WordPress Contributors Discuss How Core Can Better Enable AI Innovation – WP Tavern

As AI-powered technology is rapidly evolving to exponentially extend human capabilities, WordPress contributors do not want the platform to get left behind. AI-powered website creation could even become a threat to its existence, more than a competing CMS, if WordPress doesn’t ensure the platform is easily pluggable for AI-powered extensions. A new discussion on the Core developer’s blog asks what WordPress can do to better enable AI innovation.

“WordPress Core always seeks to provide a stable foundation for folks to build upon directly and extend as they see fit,” Automattic-sponsored core contributor Anne McCarthy said. “Even if a new technology is not actually included in Core, the project aims to enable innovation and progress through extension (plugins, themes, etc.) wherever possible and sensible.”

McCarthy shared a video of what it might look like to have AI integrated into Gutenberg’s experimental command center to build out pages based on AI-suggested designs. She asked three questions of contributors:

WordPress co-founder Matt Mullenweg is optimistic about the prospect of further integrating AI into open source development.

“In 2015 I told you to learn Javascript deeply,” Mullenweg said last month in the Post Status Slack. “I don’t have a catchy phrase yet, but my message for 2023 will be to spend as much time leveraging AI as possible. The boosts to productivity and capability are amazing. This is not a web3/crypto/widgets hype cycle. It’s real.”

Mullenweg also encouraged WordPress professionals to consider how AI and open source can work together.

“Open source and AI are the two mega-trends of the next 30 years,” he said. “They complement each other, and you should think deeply about how. ChatGPT can’t ready Shopify’s code.”

StellarWP-sponsored contributor Matt Cromwell commented on the latest core discussion, suggesting that AI innovation is better left to plugin developers.

“All AI options currently require integration with a 3rd party system, some sort of pricing and authentication, this feels to me to clearly be plugin territory,” Cromwell said.

“The other concern here is that the current Core roadmap is very full. At what cost would the project chase an AI integration? At the expense of multi-editing collaboration features? At the expense of multi-lingual features? I find it hard to imagine pursuing the current roadmap with excellence and stability AND adding a huge AI integration as well.”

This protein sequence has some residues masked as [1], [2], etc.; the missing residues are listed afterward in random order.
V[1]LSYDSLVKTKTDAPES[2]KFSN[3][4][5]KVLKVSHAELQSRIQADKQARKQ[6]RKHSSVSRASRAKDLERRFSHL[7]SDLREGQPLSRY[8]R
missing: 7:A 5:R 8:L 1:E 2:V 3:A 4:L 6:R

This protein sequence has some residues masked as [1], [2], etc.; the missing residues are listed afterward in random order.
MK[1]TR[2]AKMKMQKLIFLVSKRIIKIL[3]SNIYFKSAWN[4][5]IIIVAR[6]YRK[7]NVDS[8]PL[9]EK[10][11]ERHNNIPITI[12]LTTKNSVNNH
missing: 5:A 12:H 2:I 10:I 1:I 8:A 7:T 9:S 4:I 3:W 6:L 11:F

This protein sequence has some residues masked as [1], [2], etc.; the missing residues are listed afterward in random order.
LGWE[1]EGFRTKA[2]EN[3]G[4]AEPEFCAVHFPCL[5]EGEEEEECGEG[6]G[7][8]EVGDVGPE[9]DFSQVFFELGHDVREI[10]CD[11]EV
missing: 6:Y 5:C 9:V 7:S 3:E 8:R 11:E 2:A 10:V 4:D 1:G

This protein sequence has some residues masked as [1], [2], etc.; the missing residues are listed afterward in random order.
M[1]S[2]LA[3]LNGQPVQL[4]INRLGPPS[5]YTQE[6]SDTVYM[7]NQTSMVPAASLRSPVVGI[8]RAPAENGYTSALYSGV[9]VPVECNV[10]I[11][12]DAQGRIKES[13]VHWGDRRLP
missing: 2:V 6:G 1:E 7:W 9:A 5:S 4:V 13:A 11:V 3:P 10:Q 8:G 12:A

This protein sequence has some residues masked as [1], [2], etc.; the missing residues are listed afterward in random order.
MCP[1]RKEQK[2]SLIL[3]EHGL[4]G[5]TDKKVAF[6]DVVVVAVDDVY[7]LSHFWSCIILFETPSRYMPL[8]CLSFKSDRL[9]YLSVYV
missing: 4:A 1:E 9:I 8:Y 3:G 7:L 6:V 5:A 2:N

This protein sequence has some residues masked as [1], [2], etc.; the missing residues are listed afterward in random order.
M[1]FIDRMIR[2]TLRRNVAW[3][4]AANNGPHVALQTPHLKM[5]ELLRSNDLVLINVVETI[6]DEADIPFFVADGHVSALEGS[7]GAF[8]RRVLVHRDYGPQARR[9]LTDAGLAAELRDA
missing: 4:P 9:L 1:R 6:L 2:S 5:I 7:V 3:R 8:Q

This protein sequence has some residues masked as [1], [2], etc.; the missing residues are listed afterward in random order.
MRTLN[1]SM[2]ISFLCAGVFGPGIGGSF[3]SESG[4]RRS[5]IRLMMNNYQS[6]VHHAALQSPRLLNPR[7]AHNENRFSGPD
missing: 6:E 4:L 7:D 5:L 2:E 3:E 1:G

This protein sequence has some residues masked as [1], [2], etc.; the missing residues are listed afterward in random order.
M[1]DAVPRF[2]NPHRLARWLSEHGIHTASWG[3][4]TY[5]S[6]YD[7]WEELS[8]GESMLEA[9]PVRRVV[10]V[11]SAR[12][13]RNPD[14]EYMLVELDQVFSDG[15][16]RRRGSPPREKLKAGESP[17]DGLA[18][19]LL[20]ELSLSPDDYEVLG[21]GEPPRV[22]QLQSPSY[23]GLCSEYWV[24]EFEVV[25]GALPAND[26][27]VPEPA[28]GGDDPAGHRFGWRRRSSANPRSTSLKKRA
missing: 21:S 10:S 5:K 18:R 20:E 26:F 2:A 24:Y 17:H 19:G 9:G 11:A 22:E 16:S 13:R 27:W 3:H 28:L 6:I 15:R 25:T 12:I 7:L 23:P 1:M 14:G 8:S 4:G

Bluehost-sponsored contributor Jonathan Desrosiers, one of the reviewers of the post, clarified that the intention was to “fuel discussion around what AI looks like in the WordPress ecosystem and how that may be blocked currently.”

“As you said, the roadmap is definitely full and adding new things should not be done unless there are extremely compelling reasons,” Desrosiers said. “But, if there are small “paper cut” changes that can be made in Core (new filter or action hooks, etc.) to allow plugins to better experiment and flesh out AI integrations in the WordPress world, I think that we certainly should consider these.”

Cromwell suggested WordPress could add a settings panel for integrating various API’s, such as payment gateways and OpenAI API keys, to prevent conflicts and streamline API usage across multiple plugins.

Rob Glidden proposed that contributors consider the possibility of having AI chatbots as a user type for the future collaboration workflow inside WordPress:

I would suggest looking at AI chatbots as (“just another”) user type in the upcoming Phase 3 of collaboration/workflow.

I for one want an AI chatbot on my multiuser collaboration team in a phase 3 WordPress.

In the multiuser collaborative workflows already described in “Phase 3 Collaboration” it seems like basically the same infrastructure should work for both human users and AI “users”.

Indeed, it is not a huge stretch in reading that document to think of “users”, “collaborators”, and “creators” as also being bot-ish users, assigned and performing tasks within a workflow.

CodeWP-sponsored contributor James LePage echoed Cromwell’s concerns that focusing too much on integrating AI might make WordPress less competitive on the features that have already been identified for Gutenberg’s Phase 3 roadmap:

As some others said here, as a WP user, I’d much prefer a really strong focus on the existing Phase 3 roadmap items as I think it would make our CMS a lot more valuable and competitive to other tools out there, as opposed to integrating AI somehow.

One other thing is that there aren’t really any standards here. There are large players, but they keep changing the way their AI works, and probably will continue to do so. We’d be trying to hit a moving target.

As much as WordPress contributors are spread thin across the project’s current Gutenberg roadmap of goals and improvements, you don’t get to choose when new technology is bearing down on your industry, forcing you to act or become obsolete. The WordPress community has built a robust plugin ecosystem, but leaving it all to third-party integrations may not be enough to keep the software relevant in the coming years. Ensuring that WordPress is compatible with the future of AI-powered innovation is critical if contributors want the platform to continue to be the best CMS and website builder available on the web.

This content was originally published here.